Charged up: Thai finance chief sparks debate on EV development

Thailand’s finance permanent secretary stressed the need for the country to continue developing its electric vehicle (EV) sector, despite concerns about the arrival of the Chinese EV supply chain in the local automobile industry. Lavaron Sangsnit warned that without active policies to encourage EVs, Thailand may be overlooked as a locale for factory establishment due to the lack of essential battery production raw materials.

“Creating domestic demand for EVs is the first step in establishing the EV industry in Thailand. The question is, will companies invest in factories here if there isn’t a substantial local demand?”

Lavaron highlighted the importance of not only catering to the local market but also considering exports to Southeast Asia, a move that would enable Thailand to leverage the privileges of the ASEAN Free Trade Area (AFTA).

Lavaron’s priority is to incentivise EV manufacturers to select Thailand as their factory location, confident that they will eventually use locally produced parts due to the high quality provided by tier 2 and 3 auto parts suppliers in the country.

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Panyapiwat Institute of Management’s president and scholar on the Chinese economy, Sompop Manarungsan, echoed these sentiments. He pointed out that for Chinese manufacturers to sell EVs in the ASEAN market, they must comply with the AFTA rules of origin, necessitating the use of at least 40% of materials or components produced within ASEAN to qualify for tax benefits.

Sompop outlined several reasons why China might be interested in investing in EV production in Thailand, including a strong automotive supply chain and government-backed incentive packages such as subsidies and tax cuts for EV adoption. Sompop noted that these measures are more attractive to buyers than those offered by regional competitors, reported Bangkok Post.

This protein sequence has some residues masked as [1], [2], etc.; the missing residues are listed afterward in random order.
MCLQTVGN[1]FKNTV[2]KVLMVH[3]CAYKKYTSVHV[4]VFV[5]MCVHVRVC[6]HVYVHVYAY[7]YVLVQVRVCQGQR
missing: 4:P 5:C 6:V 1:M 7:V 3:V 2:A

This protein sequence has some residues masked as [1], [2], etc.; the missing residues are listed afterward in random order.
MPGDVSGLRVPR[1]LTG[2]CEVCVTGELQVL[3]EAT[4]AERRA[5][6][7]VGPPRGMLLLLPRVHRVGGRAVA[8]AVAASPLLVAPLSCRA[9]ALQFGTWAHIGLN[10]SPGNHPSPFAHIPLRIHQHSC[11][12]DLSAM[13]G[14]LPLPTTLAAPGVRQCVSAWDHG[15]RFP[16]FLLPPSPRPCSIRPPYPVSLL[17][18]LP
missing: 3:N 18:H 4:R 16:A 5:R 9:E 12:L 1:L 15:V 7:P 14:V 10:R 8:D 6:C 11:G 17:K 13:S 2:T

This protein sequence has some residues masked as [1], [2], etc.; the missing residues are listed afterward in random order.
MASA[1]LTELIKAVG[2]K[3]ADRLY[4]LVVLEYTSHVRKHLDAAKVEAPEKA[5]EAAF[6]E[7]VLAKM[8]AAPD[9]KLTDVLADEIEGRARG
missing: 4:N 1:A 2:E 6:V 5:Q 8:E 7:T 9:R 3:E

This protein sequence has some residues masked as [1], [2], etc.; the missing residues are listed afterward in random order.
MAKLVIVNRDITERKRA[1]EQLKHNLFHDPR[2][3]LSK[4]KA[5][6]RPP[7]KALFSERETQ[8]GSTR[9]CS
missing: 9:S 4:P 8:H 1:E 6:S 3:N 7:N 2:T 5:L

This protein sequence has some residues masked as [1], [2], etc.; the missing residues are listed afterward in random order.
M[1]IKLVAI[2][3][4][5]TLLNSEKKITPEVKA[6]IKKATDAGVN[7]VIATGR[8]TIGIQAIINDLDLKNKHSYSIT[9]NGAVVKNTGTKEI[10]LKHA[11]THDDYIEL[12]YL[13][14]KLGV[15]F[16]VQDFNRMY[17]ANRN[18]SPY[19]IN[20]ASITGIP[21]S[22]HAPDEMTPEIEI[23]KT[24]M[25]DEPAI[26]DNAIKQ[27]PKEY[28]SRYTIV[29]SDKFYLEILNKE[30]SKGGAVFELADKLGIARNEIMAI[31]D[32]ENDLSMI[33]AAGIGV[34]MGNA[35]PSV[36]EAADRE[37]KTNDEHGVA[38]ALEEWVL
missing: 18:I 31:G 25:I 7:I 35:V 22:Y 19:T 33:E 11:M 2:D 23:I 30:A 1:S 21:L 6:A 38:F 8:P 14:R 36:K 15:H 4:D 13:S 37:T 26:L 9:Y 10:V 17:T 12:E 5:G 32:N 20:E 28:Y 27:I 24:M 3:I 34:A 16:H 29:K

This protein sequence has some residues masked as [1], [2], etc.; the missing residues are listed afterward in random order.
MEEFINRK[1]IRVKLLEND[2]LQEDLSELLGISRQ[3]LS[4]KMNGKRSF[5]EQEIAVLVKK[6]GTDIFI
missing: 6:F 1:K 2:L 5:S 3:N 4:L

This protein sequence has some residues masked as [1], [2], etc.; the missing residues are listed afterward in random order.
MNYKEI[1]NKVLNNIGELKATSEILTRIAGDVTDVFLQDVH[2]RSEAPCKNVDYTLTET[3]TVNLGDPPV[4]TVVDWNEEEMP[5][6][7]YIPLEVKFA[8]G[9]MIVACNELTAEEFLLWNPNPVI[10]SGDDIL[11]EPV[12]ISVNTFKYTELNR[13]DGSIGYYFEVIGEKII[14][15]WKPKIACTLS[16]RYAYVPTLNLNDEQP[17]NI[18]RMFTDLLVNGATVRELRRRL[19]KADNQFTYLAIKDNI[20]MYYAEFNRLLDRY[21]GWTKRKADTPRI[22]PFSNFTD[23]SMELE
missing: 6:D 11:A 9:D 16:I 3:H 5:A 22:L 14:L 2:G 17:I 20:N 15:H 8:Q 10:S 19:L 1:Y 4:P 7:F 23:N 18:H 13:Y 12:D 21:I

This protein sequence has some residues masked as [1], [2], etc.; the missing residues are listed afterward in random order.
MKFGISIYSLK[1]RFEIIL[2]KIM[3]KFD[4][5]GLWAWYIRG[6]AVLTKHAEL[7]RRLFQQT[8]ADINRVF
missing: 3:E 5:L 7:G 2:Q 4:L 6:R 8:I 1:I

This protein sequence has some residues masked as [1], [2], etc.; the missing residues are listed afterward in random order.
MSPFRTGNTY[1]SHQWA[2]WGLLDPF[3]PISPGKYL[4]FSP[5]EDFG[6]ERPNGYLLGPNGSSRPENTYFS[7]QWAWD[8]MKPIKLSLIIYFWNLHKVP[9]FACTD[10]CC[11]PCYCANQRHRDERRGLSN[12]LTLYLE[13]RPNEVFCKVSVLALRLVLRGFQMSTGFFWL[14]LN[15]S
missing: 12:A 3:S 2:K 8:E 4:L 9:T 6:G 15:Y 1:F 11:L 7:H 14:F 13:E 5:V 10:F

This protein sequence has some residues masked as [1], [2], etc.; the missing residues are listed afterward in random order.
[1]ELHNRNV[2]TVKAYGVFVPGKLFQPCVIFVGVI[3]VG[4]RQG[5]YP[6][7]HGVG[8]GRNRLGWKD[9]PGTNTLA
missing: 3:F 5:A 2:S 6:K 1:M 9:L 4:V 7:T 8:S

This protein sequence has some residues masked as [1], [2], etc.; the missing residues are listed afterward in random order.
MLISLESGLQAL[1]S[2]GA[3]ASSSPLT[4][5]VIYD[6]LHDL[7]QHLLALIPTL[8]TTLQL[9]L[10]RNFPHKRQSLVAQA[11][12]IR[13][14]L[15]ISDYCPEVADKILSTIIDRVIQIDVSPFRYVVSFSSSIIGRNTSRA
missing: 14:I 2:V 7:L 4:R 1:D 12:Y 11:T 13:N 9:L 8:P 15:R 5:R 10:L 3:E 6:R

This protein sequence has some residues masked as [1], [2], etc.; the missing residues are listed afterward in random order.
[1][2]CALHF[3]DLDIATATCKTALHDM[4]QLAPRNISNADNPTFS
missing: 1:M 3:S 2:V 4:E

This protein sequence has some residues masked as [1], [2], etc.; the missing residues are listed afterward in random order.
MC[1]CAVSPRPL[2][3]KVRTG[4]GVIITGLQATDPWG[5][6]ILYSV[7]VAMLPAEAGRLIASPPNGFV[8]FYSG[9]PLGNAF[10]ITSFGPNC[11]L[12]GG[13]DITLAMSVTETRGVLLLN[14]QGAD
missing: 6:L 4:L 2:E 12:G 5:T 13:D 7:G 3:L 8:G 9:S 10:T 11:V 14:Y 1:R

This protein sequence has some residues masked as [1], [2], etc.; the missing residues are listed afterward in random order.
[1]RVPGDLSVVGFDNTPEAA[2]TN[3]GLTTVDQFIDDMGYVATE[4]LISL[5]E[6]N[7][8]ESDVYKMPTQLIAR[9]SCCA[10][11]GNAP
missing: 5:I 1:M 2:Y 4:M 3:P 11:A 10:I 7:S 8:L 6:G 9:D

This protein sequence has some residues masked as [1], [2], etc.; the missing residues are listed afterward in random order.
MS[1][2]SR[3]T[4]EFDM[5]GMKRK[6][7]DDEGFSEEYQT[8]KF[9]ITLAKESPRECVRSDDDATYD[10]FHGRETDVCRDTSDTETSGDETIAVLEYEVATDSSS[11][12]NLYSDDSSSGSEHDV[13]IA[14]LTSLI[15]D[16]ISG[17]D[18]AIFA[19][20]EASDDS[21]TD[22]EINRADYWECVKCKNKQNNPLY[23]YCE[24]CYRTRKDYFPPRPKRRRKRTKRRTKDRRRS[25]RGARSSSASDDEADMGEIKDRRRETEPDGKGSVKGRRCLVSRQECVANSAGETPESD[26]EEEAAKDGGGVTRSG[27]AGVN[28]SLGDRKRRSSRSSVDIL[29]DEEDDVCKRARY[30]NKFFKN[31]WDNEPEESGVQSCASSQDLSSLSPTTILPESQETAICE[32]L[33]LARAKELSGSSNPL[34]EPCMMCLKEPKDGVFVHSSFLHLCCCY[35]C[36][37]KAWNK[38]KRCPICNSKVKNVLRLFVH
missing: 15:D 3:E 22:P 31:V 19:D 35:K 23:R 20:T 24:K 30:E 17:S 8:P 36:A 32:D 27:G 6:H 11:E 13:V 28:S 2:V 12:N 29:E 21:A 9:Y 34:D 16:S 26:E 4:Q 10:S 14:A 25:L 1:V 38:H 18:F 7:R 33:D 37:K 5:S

“Thailand’s auto industry, capable of producing up to two million vehicles annually, with a majority for export, is substantial. While Indonesia may have lithium reserves for EV battery production, Thailand’s auto industry is considerably larger, positioning it to transition into the EV era faster than Indonesia.”

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Alex Morgan

Alex is a 42-year-old former corporate executive and business consultant with a degree in business administration. Boasting over 15 years of experience working in various industries, including technology, finance, and marketing, Alex has acquired in-depth knowledge about business strategies, management principles, and market trends. In recent years, Alex has transitioned into writing business articles and providing expert commentary on business-related issues. Fluent in English and proficient in data analysis, Alex strives to deliver well-researched and insightful content to readers, combining practical experience with a keen analytical eye to offer valuable perspectives on the ever-evolving business landscape.

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